During a raid this evening on the home of the Wire founder-editor Siddharth Varadarajan, the Delhi police seized his laptop, two mobile phones and an iPad.
Simultaneously, separate police teams seized electronic devices from the homes of Wire cofounder MK Venu and deputy editor Jahnavi Sen in Delhi, and from founding editor Siddharth Bhatia’s home in Mumbai.
This was two days after an against the Wire and its editors on a complaint from BJP IT cell chief Amit Malviya. Malviya’s FIR was over the Wire’s , which the news website first suspended and then revoked after an “internal review”. Malviya, who was the subject of one of their stories, accused the Wire of causing “reputational damage” and the FIR was filed under charges including defamation, forgery and cheating.
Varadarajan, whose home is in BK Dutt Colony, said the team from the Delhi police’s crime branch arrived at 4.10 pm and left around 7 pm.
“We asked the police to share the hash value of the electronic devices,” he said. “We have not been given the hash value. They said they will give it to us later. When we asked when our devices would be returned, they did not say anything.”
The Information Technology Act of 2000 lays down that the hash value of confiscated electronic evidence it’s sent for forensic analysis to ensure that it’s not tampered with. The hash value is unique, much like a fingerprint. It changes if, say, a document or file is planted on the device, allowing the owner to find out if it has been tampered with.
Varadarajan also said he was asked to provide the passwords to two email accounts. He did so.
“We told them there is a lot of material that is not connected to this case,” he added. “The police team served us a notice under section 91 of CrPC. They wanted all of my devices with passwords. After this, they prepared their memos. We also replied to the notice explaining all the points that I have told you.”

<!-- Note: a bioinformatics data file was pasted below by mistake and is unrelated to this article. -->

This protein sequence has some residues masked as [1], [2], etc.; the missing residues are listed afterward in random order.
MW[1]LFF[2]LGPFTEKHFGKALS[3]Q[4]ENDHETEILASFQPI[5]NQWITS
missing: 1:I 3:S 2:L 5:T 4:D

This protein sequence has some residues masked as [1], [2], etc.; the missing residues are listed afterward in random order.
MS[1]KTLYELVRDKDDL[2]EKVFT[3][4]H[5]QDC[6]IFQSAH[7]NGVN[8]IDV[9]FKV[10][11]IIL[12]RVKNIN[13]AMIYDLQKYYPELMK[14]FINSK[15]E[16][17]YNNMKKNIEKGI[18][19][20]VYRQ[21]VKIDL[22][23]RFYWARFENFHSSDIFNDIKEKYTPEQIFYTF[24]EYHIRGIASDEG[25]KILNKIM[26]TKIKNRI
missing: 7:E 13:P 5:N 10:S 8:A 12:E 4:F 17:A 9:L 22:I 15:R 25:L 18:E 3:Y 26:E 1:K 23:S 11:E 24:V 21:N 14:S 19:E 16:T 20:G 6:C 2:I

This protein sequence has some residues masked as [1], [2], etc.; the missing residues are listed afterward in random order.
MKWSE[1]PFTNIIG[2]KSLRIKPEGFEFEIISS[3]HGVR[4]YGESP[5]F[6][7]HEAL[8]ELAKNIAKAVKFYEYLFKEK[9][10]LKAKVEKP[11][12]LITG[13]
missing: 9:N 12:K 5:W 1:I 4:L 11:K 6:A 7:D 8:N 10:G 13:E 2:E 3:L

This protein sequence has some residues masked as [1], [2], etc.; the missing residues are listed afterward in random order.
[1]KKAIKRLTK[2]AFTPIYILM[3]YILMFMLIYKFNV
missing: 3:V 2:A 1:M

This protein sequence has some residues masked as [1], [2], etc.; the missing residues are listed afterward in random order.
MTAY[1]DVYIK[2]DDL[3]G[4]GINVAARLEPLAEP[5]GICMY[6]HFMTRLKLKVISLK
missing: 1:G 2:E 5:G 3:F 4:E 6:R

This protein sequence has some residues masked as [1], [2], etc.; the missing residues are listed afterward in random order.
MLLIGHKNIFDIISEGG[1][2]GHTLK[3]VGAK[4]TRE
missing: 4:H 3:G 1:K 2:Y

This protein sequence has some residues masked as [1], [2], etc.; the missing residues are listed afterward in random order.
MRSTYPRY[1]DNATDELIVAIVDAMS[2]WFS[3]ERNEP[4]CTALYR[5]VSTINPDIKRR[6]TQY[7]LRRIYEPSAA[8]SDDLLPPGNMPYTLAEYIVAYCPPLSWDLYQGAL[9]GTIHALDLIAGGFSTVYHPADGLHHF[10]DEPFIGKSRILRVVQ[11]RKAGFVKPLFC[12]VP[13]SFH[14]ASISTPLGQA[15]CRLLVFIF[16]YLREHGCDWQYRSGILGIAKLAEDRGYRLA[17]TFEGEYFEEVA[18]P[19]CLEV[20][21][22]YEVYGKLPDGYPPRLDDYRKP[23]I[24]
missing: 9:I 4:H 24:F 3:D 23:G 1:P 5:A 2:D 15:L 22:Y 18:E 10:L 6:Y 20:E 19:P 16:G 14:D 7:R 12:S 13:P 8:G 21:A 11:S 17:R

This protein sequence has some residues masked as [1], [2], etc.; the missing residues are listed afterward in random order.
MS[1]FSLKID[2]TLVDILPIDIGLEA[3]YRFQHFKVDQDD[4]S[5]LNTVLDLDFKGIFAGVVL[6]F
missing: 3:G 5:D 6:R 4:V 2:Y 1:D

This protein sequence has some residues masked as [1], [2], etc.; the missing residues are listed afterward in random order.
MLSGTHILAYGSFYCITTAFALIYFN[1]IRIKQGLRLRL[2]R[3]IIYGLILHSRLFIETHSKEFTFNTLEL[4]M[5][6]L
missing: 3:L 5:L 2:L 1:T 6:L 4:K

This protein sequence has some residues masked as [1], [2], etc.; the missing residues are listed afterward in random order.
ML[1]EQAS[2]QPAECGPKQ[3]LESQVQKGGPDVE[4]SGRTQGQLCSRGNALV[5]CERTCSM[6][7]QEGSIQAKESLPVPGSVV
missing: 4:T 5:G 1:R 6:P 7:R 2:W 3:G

At MK Venu’s home, the police team did not provide hash value for the two electronic devices seized there too.
Venu’s lawyer, who was present at the time, told Newslaundry, “Almost four hours after the seizure, no hash value has been given to us. Cloning of devices has to be done in presence of the party concerned to rule out any tampering.” He said the police told him the cloning process will take between 10 and 12 hours.
Varadarajan said, “The attempt to term journalistic mistakes – that a publication acknowledges, retracts and apologises for – into crime should serve as a warning for the entire Indian media.”
When asked why the Wire hasn’t apologised yet to Malviya, Varadarajan said: “We will see it in court.”
Meanwhile, the Wire filed its own police complaint against its researcher Devesh Kumar, accusing him of “fabrication” of documents and “forgery” of evidence used in its now pulled-down Meta stories. The complaint was filed with the crime branch on October 30. Varadarajan said, “Our complaint has not been converted into an FIR. But Malviya’s has been converted into an FIR I think on the same day.”
But what did the Wire accuse Devesh of doing? And where does the truth lie? Read on everything we know so far.